Pennsylvania lawmakers work to raise state minimum wage
By Alex Lloyd Gross
This is a growing gap in the earning capacity of low wage workers ( those making $9.00 and below). State lawmakers in Pa. are working to change that gap amid growing public pressure. That is to raise the state minimum wage. Currently, it’s $7.25 per hour. The Federal Minimum Wage is the same. Neither entity has raised the wage in over 10 years. When you work for that amount of money, it is very hard to get to work. Figure $4.00 per day to get to and from work taking public transportation. That’s using a SEPTA Key at a rate of $2.00 per ride.
Four dollars does not sound like a lot of money. When you work eight hours and make $58.00 before taxes, it puts it in perspective. When taxes get taken out, a single person gets about $32.00 to spend. Now multiply that by five days, they spend $20.00 to get to work. Other public transportation services in the region have different rates. $290.00 per week. Before taxes is the pay. In the meantime prices have gone up. The price of food, fuel, utilities and rent . State and feral legislators who make $115.000 per year complain they cannot get by. Let alone $290.00 per week.
Now, three different bills have been drafted in the house and senate. Governor Wolfe has guaranteed that he will sign a raise into law. Even his adversary, Republican challenger Scott Wagner has called for an increase to $8.75. Locally, Senator Tina Tartaglione wants to see this happen and hopes her bill will help those in need. Opponents to having the wage go up point to alleged price increases. That’s public relations spin. When you take the price of a hamburger served at a fast food restaurant has gone up without any raise in the minimum wage. Could that increase be due to increasing the CEO’s pay to upwards of $3000,00 per hour?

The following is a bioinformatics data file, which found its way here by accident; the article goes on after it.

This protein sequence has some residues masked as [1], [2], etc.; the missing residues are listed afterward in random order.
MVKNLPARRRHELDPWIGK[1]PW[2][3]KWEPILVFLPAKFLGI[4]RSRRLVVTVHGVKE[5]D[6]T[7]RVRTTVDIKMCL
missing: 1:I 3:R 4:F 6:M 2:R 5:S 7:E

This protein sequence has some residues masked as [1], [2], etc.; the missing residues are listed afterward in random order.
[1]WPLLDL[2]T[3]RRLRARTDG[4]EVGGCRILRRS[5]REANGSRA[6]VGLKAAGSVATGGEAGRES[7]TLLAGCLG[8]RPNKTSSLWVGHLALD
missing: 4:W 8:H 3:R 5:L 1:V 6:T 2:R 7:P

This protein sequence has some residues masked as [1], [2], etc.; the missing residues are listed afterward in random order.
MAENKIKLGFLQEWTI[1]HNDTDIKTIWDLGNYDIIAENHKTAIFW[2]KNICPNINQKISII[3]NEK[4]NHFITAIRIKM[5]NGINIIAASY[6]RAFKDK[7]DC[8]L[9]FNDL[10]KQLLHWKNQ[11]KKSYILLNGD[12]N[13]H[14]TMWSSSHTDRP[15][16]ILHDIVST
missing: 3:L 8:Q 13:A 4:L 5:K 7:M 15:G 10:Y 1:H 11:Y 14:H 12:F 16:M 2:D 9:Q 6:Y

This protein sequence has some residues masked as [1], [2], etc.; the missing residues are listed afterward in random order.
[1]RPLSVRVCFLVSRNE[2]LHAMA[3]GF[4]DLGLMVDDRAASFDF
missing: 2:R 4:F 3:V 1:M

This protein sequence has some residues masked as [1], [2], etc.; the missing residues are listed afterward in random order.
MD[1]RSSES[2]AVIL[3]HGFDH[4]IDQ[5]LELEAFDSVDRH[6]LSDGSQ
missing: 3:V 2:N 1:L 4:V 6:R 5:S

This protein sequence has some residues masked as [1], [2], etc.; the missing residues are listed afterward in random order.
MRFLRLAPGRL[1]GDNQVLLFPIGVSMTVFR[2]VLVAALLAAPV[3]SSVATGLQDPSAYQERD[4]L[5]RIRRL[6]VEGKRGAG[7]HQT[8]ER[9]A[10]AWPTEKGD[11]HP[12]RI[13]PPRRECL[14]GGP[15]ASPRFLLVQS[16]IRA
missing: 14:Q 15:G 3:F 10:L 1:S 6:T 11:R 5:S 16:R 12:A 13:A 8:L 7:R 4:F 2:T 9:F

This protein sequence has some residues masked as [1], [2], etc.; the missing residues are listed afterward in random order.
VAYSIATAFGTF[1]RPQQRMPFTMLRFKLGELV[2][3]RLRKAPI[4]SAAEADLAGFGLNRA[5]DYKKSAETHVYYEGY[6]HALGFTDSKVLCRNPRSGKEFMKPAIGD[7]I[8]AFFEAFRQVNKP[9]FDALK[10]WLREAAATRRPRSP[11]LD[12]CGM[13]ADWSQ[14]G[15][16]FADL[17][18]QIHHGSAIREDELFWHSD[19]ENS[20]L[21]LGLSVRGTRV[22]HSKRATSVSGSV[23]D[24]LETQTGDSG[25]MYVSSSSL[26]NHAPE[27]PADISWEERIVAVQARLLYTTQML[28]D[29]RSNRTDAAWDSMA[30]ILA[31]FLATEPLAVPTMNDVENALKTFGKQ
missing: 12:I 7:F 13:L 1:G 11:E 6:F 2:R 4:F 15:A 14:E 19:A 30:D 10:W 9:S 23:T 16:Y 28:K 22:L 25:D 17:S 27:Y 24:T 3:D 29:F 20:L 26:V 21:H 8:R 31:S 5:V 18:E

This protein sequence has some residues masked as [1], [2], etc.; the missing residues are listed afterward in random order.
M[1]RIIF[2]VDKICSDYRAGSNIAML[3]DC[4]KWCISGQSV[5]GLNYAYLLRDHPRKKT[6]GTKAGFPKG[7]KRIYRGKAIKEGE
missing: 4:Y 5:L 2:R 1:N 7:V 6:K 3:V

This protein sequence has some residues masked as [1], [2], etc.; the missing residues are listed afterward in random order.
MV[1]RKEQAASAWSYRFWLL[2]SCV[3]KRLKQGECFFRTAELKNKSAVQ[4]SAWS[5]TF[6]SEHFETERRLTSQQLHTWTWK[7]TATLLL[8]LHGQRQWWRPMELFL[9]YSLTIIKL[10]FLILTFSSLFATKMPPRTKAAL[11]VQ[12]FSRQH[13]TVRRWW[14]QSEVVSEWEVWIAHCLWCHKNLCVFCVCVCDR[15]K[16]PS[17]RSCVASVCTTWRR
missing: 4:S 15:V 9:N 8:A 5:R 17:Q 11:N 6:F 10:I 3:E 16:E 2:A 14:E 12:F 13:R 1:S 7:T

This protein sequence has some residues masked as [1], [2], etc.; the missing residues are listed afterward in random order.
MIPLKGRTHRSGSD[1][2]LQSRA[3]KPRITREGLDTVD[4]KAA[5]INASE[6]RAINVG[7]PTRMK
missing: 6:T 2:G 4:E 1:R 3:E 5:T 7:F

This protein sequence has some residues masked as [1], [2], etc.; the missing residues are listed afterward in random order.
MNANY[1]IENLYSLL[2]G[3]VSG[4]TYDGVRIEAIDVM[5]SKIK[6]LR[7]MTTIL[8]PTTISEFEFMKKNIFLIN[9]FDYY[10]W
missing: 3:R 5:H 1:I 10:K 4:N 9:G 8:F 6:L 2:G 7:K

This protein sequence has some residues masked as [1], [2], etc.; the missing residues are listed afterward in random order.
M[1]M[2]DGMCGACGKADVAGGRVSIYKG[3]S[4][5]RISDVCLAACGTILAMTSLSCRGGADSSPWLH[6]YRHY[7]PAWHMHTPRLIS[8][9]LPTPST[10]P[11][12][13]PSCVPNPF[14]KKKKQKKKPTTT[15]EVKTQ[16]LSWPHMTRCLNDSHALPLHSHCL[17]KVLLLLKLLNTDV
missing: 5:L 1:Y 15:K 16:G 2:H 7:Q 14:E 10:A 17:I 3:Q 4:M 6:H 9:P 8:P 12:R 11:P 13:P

Opponents claim automation will be put in service to eliminate jobs. That is coming whether you raise the minimum wage to $15.00 or cut it to $3.35. They also claim that it will drive young workers out of the workforce. What 16 year old works at a store during school hours? In fact, this argument can be used to raise the wage. When you are an owner and a C student applies for a job and an A student applies as well, who would you hire? It forces students to do better in school to be able to get hired. An added benefit to raising the minimum wage is the rise in income makes people ineligible for SNAP benefits. That puts millions in the state coffers.
President Donald Trump has refused to even address the issue. Trump , a former business owner that used to pay his employees as little as possible (and has not fully divested himself of those businesses), he thinks it should be a state issue. However, on the campaign trail he was nailed down and said it should be raised to $10.00 an hour. Trump succeeded in business by not paying contractors and forcing them to sue him. Trump will tout his tax breaks for business as a force for driving up wages. That is not 100percent true.. Only a few businesses have raised wages for those making $9.00 and under. The rest plowed it right into stock options or bonus payments. That left millions of workers with nothing.
Trump or even the most adamant opponent to raising the wage does not care if a parking lot attendant gets paid $7.65 per hour or $27.65 per hour.. The sad truth is that a business will not pay more unless they are made to in order to comply with the law. If you are stocking boxes for a pay rate of $7.25, that might seem fair to an employer. To a 32 year old retail store buyer who lost their job when the mall closed, it’s not enough to buy a soda at a ball park, let alone a ticket to get in one. Proponents point to that example, by giving people more money to spend, they will spend it and the economy will get a boost.
The majority of people working for less than $9.00 per hour are not teenagers. They are adults who lost their jobs when the company they were working with closed down.